Search engine

Google search engine homepage will be filled with widgets

The Google search engine homepage has always been known for its minimalist design, not overloaded with superfluous elements. However, that could change soon. Google is currently testing widgets that can be placed at the bottom of the main page of the desktop version of the search engine.

9to5Google, which has already tested the new feature, reports that a “Hide content” toggle appears in the lower right corner of Google’s homepage. The lower left corner displays the user’s location, along with a notification that the information offered is based on the user’s previous web activity.

These maps appear at the very bottom of google.com. There’s a ‘Hide Content’ toggle in the lower right corner, while Google notes your postcode/city and explains that the information offered is ‘based on your past activity’. When the window is fully expanded, six cards are offered and they all expand on hover:

When the Widgets feature is active and the browser window is full screen, the user gets six map widgets that expand when hovered over them. Users have the following six widgets:

  • Weather: Condition icon (with) + temperature. Three-Day Hovering Forecast
  • Trending: cover image with number of searches
  • What to watch: Shows and movies with cover art
  • Stocks/Markets: Daily Hover Chart
  • Local events: with date
  • Covid news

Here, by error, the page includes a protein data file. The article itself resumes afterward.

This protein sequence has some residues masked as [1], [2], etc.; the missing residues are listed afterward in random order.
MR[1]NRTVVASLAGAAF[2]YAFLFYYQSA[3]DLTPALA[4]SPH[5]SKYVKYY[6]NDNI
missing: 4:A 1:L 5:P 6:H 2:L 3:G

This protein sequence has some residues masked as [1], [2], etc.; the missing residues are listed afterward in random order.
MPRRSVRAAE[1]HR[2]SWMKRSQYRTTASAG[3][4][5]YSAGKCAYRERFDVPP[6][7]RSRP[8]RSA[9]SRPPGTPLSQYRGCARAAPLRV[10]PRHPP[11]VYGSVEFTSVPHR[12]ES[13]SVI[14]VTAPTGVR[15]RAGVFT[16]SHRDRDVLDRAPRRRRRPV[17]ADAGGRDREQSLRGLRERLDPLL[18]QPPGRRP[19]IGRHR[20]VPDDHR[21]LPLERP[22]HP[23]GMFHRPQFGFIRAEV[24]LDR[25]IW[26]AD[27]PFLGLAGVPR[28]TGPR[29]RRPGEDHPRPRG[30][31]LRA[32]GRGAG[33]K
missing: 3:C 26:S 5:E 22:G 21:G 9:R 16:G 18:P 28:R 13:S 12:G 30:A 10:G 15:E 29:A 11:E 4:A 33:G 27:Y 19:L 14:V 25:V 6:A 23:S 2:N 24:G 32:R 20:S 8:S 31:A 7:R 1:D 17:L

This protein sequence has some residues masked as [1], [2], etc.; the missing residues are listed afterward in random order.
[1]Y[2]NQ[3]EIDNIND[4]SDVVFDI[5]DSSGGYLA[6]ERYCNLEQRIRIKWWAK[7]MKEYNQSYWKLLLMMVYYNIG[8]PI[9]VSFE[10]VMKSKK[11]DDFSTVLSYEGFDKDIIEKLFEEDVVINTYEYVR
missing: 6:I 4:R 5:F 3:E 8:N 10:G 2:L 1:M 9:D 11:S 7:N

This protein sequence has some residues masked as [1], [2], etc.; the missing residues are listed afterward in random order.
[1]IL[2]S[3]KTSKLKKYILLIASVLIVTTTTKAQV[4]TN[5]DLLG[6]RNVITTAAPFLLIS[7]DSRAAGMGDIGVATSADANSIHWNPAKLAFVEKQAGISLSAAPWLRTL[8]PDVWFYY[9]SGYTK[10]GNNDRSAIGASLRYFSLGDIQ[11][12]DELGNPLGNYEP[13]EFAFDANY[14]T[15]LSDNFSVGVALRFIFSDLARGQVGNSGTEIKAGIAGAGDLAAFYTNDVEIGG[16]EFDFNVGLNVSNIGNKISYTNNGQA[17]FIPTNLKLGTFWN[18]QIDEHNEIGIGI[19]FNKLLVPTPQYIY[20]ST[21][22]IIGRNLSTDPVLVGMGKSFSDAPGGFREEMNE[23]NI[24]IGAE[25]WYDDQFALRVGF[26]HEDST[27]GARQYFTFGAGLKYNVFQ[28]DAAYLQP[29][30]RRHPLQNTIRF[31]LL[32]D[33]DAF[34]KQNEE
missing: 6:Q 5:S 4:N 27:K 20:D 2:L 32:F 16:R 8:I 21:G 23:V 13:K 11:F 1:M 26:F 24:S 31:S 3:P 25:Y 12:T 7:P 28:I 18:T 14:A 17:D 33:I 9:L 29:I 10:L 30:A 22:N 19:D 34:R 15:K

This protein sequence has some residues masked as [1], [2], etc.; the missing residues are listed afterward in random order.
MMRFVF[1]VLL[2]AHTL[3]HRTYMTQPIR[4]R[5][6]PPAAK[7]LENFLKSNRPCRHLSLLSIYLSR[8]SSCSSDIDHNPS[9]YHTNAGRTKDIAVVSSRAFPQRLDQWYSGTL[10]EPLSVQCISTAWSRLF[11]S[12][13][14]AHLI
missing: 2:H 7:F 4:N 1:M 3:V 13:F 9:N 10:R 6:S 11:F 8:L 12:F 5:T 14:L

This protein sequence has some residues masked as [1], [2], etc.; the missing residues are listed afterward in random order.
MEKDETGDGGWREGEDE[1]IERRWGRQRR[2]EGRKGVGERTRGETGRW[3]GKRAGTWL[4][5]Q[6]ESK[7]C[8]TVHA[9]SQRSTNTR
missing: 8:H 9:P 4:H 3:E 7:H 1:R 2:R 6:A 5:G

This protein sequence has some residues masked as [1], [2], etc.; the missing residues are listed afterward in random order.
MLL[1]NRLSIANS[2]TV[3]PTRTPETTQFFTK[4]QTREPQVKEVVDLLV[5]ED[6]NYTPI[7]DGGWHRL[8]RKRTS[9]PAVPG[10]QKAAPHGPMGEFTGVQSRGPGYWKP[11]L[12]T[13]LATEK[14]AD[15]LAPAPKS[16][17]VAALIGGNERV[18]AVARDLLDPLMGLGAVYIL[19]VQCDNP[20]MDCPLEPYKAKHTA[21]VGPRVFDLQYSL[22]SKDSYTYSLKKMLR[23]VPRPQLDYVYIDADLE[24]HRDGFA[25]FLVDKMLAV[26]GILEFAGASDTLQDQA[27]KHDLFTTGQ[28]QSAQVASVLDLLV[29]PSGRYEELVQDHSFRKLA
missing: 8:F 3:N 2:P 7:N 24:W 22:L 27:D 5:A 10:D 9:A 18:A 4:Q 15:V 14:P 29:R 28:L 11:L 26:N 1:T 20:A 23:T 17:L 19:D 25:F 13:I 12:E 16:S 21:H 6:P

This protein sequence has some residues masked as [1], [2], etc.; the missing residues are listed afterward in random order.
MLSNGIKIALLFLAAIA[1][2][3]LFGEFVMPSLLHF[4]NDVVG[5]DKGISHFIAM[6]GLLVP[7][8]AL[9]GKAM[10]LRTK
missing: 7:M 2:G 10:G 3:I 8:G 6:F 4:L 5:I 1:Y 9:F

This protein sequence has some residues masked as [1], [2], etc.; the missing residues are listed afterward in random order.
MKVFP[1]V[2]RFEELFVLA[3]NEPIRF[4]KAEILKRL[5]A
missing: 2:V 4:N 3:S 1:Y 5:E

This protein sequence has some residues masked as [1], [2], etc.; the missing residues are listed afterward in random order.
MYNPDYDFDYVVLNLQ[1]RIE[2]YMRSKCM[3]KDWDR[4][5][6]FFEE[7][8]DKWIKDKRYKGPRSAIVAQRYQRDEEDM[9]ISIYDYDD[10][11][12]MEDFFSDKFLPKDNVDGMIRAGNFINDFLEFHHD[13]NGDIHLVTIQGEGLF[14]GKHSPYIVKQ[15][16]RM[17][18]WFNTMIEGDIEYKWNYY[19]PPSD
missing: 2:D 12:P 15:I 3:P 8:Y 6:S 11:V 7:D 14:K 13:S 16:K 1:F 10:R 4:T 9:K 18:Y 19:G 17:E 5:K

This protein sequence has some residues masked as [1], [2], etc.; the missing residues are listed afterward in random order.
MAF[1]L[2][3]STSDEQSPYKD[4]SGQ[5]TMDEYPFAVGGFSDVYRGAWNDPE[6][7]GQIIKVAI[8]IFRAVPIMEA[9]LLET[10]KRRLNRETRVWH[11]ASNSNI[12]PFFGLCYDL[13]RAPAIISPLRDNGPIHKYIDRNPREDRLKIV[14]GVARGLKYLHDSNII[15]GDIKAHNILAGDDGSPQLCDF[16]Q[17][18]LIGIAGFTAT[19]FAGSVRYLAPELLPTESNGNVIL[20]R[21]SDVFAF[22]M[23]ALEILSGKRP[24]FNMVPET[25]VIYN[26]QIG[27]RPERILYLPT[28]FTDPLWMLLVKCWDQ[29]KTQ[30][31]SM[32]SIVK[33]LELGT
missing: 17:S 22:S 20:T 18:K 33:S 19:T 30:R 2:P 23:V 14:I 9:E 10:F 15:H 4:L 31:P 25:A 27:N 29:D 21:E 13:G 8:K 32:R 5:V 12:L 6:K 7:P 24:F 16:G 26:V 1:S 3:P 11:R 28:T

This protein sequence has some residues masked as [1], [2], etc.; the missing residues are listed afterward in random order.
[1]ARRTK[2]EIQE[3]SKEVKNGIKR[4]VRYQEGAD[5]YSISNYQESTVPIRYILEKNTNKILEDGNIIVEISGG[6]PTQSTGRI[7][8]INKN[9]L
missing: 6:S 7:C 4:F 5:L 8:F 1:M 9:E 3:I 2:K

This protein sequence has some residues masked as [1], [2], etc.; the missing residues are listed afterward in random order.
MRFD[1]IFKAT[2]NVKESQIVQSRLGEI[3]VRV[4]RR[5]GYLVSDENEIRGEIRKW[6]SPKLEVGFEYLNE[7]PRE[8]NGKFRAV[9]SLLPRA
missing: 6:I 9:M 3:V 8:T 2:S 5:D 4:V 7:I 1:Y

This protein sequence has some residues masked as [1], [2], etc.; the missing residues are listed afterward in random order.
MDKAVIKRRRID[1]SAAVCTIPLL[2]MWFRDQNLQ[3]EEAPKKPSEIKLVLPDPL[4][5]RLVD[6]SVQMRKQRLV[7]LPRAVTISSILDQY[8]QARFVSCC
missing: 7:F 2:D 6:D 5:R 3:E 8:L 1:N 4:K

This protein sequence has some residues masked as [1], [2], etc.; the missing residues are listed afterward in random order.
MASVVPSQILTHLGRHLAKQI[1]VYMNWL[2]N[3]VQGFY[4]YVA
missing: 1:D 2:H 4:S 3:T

It should be noted that widgets are not currently available for all Google accounts. The company is likely testing the new feature and gathering feedback about it before deciding to roll it out in full.

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Google sued for $2.4 billion for violating antitrust laws

Comparison shopping service PriceRunner recently accused Google of violating EU antitrust laws; and filed a lawsuit with the Swedish Patent and Market Dispute Court; in order to recover $2.4 billion from the US company, writes Bloomberg, citing data from representatives of PriceRunner.

According to the applicant, Google manipulated search algorithms to promote its own product comparison services, causing harm to competitors. PriceRunner believes tech giant’s anti-competitive practices resulted in losses for service; that she intends to recover during the current trial.

“It’s also a matter of survival for many European entrepreneurs and tech job opportunities;” added Mikael Lindahl, managing director of PriceRunner.

PriceRunner, soon to be owned by Swedish fintech Klarna Bank, said the final lawsuit amount could be “significantly higher” because Google is still violating antitrust laws. Google representatives refrain from commenting on this issue.